Ascendant was filmed using ARRI Alexa Minis in 3.4K ARRIRAW and RED Dragon 6K cameras, with spherical Zeiss Ultraprime and Panavision anamorphic G-series and T-series lenses.
Another projection solution needed to be found for the shots seeing out of the partly see-through elevator door. We decided on back-projecting in 2K resolution onto a 12x12ft screen rather than using LED panels. As the elevator is often moving, occasionally free-falling, a wide variety of computer generated plates were created for various scenarios and camera angles. At times, we converted the back-projection system into a blue screen and had certain shots become visual effects composites.
With the recent developments in virtual-background solutions, such as Industrial Light & Magic’s StageCraft Volume set, I hope we will soon see more sophisticated projection options that can also be considered on lower budget films.
In terms of framing and camera movement we wanted to consider Aria’s isolation as well as the geographical connection to her tormentors. I did not want a handheld-observational feel, but rather controlled moves that did not distract. We used a combination of sliders, dolly and a 10ft Scorpio crane, which gave us a lot of flexibility.
Donovan’s elevator design gave us the option to remove single panels of the small set or take out a whole wall for greater flexibility. The second option was more time consuming and therefore only utilised during the last week of the shoot when we put our set onto a hydraulic gimbal. Here we filmed all of Aria’s wire stunts with the simulated elevator falls.
We had plenty of intense scenes to shoot that only involved our lead actress. Best’s workload was immense, emotionally and physically. In order to not exhaust her performance Furlong wanted to run two cameras at all times. Occasionally we would shoot close-ups before a scene master so we could capture Best’s strongest performance in tighter coverage. I was grateful for having Ricky Schamburg as second camera operator. His creative input was outstanding.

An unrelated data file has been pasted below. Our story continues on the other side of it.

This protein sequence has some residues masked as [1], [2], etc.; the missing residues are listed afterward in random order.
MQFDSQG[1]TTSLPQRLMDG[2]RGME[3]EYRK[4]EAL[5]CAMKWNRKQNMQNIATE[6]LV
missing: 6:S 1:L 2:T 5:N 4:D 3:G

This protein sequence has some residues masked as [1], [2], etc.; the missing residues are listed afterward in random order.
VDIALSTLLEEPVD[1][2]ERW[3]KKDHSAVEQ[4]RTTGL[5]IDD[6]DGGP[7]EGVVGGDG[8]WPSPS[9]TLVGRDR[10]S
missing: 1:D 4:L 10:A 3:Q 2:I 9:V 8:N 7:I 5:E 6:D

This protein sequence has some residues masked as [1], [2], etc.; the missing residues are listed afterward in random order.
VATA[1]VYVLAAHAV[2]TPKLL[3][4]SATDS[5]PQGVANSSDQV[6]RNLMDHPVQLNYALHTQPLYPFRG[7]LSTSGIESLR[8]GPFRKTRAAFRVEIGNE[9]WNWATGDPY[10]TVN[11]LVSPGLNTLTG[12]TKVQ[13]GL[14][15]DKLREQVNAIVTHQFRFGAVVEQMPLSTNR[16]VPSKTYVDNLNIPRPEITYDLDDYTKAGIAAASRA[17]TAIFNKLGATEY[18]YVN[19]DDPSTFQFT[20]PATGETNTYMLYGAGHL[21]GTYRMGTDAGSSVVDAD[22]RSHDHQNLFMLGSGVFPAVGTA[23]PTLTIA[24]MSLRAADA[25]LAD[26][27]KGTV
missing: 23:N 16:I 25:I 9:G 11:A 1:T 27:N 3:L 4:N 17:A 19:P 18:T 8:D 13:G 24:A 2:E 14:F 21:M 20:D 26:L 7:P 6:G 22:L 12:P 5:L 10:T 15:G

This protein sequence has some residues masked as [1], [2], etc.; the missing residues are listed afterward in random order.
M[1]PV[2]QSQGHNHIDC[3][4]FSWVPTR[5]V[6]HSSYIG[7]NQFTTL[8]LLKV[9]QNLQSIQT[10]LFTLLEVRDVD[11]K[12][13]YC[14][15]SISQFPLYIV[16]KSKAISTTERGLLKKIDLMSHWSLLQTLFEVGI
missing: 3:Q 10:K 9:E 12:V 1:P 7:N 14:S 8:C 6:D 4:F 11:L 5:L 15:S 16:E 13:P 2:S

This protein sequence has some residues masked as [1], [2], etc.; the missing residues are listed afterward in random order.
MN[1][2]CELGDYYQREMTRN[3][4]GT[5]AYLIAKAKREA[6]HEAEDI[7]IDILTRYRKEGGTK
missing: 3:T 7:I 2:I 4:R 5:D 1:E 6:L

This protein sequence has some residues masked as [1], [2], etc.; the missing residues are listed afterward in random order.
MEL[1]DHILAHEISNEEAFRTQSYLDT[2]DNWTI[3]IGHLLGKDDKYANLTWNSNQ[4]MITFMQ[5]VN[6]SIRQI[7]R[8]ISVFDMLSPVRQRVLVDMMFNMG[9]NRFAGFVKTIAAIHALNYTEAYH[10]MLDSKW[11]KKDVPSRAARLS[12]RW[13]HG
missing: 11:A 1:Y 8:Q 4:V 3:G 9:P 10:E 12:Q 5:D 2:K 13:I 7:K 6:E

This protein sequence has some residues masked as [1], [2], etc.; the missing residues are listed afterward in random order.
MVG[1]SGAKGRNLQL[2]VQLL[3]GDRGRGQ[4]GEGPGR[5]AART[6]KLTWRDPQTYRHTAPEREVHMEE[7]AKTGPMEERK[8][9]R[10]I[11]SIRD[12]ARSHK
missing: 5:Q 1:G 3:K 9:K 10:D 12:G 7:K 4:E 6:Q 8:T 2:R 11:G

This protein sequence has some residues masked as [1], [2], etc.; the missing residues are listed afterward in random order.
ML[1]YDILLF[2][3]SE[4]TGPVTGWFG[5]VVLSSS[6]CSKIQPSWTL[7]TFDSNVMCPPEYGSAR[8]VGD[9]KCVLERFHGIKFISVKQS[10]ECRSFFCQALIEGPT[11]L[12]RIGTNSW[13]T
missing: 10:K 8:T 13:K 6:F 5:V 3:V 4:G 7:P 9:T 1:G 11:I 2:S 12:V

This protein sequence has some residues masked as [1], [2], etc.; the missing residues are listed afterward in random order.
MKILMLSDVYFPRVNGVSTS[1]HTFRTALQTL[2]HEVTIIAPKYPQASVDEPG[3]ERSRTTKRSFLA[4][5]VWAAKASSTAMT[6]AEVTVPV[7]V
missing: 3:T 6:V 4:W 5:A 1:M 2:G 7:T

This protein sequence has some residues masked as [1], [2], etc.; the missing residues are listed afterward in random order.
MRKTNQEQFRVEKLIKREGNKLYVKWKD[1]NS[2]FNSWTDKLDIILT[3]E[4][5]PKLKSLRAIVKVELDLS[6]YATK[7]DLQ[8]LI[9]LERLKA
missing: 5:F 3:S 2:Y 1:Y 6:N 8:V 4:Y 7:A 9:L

Many of the shots looking back at the villains on the screen were set up as ‘dirty’, over-the-shoulder shots. I thought this worked particularly well to bring the villains closer to Aria, making them appear even more threatening. For the scenes between Aria and her father, it helped to convey their connection despite their real physical distance to each other.
We also shot all screen footage from a neutral perspective as well as Aria’s point-of-view ‘clean’ from relevant angles. This gave valuable options in the edit. Furlong likes to sell performances in big close ups and did not always want to use the wider ‘over shoulder’ shots in the edit.
There are quite a few flashback scenes in Ascendant, also, which leave clues about who Aria really is. For these scenes and for the ending we wanted to give the audience a chance to ‘breathe’ and to give them some visual relief. Apart from shooting wider shots, I suggested to switch to anamorphic lenses. We shot tests with Panavision’s G-series lenses and Furlong loved their look, the different bokeh and flare characteristics. Panavision Australia did a wonderful job chasing down Gs and Ts for us at a time when they were hardly available.
Another visually important element in the film, but also in terms of storytelling, is the vast elevator shaft that makes up part of the 120-floor building. The script includes scenes where Aria briefly climbs out of the elevator through a broken wall panel. For these scenes a shaft-set was built, 20ft high by 30ft wide, later to be extended with CGI to show the vastness of the building’s structure. We used the 30ft Scorpio crane to follow Aria as she negotiates the beam structure of the shaft.
On top of that, visual effects company Stage 23 in Sydney, headed by visual effects supervisors Jonathan Hairman and Christian Debney, created a great number of spectacular computer-generated shots showing the elevator slowly moving through the enormous shaft or plunging at breakneck speed. The quality of their work was outstanding.
I was thrilled when asked to help light some of the computer-generated images. Lighting in an environment where you don’t have to worry about the physical limitations of your location is a treat. And then there is the magic of the -what I call- ‘perfection and imperfection layers’, adding elements like flares, smoke, lens dirt or depth-of-field to simulate the real world.
It was simply fantastic to join Furlong and help make his project a reality. He is an extremely passionate filmmaker, and a great collaborator who knows what he wants but is also open to new ideas.
Ascendant was released in Australian cinemas in April 2021.
Frank Flick ACS is a Sydney-based cinematographer and camera operator who works in feature films and other long format productions as well as television commercials.